The Division of Hematology and Medical Oncology provides its subspecialty residents a broad-based educational opportunity in all aspects of solid tumors, and malignant and nonmalignant hematologic disorders, as well as bone marrow and peripheral stem cell transplantation. It is a three-year program with an emphasis on inpatient and outpatient care, as well as developing the teaching and research skills of the trainees.
Entrance into the program requires three years of internal medicine residency training at a U.S. institution with resulting board eligibility in internal medicine. After completing the program, trainees are board eligible in both hematology and medical oncology by the American Board of Internal Medicine.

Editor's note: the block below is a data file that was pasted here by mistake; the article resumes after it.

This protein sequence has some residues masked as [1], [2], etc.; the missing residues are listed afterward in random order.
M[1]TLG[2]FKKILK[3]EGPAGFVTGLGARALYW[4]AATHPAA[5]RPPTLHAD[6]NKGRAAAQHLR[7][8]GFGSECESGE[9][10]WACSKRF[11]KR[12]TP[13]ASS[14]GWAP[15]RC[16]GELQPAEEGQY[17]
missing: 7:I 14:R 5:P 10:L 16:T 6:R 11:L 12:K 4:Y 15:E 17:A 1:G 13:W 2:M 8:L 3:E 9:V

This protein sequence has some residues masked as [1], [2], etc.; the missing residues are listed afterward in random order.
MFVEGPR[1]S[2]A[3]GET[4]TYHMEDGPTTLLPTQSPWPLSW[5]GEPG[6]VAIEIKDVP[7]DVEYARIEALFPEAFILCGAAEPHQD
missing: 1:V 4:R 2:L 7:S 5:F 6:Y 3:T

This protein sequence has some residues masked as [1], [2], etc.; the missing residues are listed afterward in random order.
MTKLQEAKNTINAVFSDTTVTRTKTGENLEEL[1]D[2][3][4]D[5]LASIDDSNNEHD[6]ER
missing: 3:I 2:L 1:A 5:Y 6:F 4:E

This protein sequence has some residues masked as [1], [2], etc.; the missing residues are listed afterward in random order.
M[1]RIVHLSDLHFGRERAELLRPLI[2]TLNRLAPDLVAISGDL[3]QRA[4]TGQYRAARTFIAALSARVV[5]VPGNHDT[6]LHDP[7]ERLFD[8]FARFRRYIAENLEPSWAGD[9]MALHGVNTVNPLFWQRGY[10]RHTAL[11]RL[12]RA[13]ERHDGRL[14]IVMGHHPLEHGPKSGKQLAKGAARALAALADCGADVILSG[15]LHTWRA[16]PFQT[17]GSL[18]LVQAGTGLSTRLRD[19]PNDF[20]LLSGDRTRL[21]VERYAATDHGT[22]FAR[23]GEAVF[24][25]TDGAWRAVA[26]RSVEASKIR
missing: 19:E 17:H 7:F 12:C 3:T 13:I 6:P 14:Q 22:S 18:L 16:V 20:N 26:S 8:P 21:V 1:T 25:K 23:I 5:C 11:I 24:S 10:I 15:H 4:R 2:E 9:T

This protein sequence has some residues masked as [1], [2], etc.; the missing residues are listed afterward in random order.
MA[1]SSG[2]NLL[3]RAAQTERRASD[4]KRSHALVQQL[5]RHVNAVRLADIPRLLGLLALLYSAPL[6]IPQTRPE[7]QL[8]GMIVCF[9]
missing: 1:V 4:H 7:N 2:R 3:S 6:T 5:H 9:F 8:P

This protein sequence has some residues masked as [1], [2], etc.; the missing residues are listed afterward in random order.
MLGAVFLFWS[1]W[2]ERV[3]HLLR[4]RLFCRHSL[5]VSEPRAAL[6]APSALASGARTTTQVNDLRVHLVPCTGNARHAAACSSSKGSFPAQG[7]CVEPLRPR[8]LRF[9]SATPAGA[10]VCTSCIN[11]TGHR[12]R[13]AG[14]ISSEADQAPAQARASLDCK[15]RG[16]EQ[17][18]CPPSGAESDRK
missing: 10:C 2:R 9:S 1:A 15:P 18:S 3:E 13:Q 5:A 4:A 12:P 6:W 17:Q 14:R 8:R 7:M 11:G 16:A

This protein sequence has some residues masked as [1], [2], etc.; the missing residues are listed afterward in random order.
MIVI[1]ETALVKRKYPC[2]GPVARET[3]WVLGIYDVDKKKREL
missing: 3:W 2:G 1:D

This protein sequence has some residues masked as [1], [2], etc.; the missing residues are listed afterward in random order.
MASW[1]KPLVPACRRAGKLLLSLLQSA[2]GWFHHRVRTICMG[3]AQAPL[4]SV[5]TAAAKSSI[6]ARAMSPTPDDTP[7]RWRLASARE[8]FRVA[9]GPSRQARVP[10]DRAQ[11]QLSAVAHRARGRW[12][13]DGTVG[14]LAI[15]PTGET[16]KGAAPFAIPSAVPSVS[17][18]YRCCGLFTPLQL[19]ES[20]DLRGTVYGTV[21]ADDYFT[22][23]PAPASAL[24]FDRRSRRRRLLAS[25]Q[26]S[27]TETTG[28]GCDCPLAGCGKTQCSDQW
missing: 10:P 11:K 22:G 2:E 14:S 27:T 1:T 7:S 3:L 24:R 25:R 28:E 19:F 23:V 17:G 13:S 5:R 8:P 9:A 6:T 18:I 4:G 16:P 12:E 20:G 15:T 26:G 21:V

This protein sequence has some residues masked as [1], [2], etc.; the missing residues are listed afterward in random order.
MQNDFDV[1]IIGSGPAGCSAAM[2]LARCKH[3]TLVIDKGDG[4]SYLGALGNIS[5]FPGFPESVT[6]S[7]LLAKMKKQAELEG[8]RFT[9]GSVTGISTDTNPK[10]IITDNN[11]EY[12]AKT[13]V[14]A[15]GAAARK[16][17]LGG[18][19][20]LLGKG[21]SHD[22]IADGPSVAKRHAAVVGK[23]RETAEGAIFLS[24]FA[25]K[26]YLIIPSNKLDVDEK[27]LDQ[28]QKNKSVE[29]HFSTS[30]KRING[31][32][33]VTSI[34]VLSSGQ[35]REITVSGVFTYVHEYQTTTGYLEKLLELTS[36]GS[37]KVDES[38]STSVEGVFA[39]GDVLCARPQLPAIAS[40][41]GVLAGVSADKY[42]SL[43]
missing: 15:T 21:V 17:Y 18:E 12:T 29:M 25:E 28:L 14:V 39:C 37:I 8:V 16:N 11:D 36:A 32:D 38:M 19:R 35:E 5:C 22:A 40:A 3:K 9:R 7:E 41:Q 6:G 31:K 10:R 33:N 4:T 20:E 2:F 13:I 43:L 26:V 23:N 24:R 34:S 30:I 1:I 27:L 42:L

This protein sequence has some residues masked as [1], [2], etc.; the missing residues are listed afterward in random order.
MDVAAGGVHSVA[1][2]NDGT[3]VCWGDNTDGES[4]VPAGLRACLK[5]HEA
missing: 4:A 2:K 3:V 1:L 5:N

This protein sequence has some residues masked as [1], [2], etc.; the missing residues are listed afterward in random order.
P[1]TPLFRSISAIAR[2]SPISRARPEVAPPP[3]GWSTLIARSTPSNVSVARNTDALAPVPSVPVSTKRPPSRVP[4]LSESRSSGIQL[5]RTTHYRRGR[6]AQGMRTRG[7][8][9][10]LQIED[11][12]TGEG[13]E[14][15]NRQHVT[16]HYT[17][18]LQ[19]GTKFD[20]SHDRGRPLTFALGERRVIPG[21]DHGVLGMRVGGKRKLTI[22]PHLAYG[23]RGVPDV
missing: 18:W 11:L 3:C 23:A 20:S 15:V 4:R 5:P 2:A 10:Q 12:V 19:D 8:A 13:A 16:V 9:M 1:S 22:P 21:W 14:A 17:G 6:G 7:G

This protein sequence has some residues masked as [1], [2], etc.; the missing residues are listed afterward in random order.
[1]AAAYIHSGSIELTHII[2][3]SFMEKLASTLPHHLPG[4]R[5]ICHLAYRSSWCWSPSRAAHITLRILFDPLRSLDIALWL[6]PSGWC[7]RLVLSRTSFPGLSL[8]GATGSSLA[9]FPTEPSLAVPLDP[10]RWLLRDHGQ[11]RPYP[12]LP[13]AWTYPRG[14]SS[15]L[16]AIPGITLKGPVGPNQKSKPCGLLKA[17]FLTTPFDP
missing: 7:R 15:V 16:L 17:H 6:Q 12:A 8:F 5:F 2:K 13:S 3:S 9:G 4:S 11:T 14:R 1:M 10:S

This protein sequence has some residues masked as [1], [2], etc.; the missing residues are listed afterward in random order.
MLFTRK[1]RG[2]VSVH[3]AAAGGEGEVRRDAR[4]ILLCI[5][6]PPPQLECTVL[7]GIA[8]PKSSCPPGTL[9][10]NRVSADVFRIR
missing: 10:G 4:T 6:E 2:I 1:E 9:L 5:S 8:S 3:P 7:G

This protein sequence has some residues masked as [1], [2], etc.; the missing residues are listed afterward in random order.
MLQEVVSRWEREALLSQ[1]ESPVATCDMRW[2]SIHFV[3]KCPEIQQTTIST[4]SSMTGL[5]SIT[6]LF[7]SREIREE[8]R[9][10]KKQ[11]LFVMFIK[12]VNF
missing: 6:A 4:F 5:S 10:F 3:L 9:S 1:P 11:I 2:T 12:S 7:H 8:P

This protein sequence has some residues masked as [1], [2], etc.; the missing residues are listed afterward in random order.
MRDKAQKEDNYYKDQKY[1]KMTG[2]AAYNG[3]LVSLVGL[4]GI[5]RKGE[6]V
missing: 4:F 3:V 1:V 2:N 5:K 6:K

Our physicians' interests include breast cancer, lymphomas, leukemias, head and neck tumors, GI malignancies, lung cancer, colon cancer, prostate cancer, sarcomas, melanomas, myeloma, autoimmune diseases, and both autologous and allogeneic bone marrow and peripheral stem cell transplantation, as well as thrombotic and bleeding disorders.
Our hemostasis and thrombotic disorders program includes the Regional Hemophilia Treatment Center and Coagulation Reference Laboratory. Our transplant team uses resources such as the National Marrow Donor Program, International Bone Marrow Transplant Registry, and Autologous Blood and Marrow Transplant Registry. Our trainees also have an opportunity to learn management of conditions related to transplantation, such as graft versus host disease and immune system dysfunction.